Houseparty, the group video chat service owned by Epic Games, has offered a $1 million bounty to anyone who can provide evidence that the service was the victim of a smear campaign designed to tarnish its reputation.
The company posted on Twitter that it was, “investigating indications that the recent hacking rumors were spread by a paid commercial smear campaign to harm Houseparty.” The rumors the company is referring to spread like wildfire on social media, with many users posting that they were locked out of applications such as Spotify, Netflix, and their bank accounts after downloading Houseparty, the BBC reports.
Houseparty would not normally access these third-party applications, however it does request permission to sync with contacts on Facebook and Snapchat. In a statement to the BBC Epic Games said that it has “found no evidence to suggest a link between Houseparty and the compromises of other unrelated accounts. As a general rule, we suggest all users choose strong passwords when creating online accounts on any platform.”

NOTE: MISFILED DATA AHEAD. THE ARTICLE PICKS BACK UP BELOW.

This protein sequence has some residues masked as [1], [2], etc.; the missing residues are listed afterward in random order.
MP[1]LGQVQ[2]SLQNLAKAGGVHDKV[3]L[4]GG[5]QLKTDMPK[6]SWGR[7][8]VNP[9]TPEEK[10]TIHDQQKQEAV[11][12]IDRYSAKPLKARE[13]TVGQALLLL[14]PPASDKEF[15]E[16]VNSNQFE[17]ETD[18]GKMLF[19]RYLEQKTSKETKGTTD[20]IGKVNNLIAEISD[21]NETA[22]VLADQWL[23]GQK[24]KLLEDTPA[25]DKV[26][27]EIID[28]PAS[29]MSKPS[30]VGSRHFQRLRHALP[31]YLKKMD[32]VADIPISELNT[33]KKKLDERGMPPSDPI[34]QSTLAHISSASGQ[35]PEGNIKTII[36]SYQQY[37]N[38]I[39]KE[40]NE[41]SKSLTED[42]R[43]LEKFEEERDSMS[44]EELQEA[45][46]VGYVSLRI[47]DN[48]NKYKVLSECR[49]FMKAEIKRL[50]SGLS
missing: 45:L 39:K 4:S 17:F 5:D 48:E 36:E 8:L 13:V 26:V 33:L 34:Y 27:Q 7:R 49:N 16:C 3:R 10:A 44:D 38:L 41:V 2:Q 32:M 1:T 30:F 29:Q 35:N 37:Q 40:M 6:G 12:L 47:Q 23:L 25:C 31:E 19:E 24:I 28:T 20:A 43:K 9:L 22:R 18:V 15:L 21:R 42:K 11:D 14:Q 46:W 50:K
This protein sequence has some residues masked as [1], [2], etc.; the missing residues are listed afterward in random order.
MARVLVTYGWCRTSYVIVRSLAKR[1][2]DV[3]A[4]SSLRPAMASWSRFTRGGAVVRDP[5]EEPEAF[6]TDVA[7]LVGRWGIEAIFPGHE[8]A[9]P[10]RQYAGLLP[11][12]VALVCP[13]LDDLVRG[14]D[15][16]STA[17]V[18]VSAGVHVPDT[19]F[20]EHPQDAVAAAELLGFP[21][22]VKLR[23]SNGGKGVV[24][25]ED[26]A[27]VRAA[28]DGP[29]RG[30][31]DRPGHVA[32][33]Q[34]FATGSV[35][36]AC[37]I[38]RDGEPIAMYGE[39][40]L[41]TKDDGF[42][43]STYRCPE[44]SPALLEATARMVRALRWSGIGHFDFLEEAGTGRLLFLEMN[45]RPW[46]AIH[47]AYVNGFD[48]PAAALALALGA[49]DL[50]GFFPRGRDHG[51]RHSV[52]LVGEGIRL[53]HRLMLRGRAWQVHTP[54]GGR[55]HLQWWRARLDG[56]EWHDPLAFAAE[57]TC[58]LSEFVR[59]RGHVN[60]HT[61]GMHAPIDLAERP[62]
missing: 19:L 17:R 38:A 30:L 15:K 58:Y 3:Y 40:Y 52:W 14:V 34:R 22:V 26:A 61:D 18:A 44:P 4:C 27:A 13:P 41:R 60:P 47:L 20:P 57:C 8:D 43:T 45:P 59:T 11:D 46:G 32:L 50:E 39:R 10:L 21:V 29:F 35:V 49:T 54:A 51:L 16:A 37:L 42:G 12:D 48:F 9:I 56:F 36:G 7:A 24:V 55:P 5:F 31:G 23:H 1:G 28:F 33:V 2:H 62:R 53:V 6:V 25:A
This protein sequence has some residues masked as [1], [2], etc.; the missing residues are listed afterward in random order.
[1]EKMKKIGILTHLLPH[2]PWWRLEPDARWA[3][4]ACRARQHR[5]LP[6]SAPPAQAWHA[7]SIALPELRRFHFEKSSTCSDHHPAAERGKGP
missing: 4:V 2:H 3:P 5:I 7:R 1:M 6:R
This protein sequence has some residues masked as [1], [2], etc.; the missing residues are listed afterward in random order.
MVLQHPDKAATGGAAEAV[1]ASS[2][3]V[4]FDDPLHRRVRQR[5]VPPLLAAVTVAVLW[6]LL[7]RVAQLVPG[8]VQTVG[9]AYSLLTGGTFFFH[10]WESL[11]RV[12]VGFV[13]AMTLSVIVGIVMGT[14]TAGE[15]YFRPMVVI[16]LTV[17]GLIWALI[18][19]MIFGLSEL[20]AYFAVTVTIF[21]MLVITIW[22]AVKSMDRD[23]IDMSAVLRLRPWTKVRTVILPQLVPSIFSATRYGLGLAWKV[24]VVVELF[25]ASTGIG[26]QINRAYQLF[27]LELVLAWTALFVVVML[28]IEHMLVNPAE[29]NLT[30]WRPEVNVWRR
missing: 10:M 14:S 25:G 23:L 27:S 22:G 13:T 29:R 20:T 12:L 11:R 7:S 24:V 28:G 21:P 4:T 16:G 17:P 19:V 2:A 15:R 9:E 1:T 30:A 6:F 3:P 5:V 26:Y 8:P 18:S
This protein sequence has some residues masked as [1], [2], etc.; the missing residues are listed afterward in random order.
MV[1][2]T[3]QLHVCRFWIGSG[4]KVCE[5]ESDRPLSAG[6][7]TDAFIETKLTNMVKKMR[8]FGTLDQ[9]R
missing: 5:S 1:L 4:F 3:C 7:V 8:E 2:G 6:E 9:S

There is little evidence that the company has been specifically targeted, in comparison to the more likely scenario that they are the subject of viral spread of misinformation and disinformation between normal people. Misinformation is where incorrect information is innocently shared, while disinformation is false information intentionally shared in order to spread fear and sow division among readers.
As the New Statesman notes, “it also seems unlikely that an app owned by … a gaming company worth over $15bn now most famous for owning global gaming phenomenon Fortnite, would try to gain information by unsuccessfully logging into teenagers’ Spotify accounts.”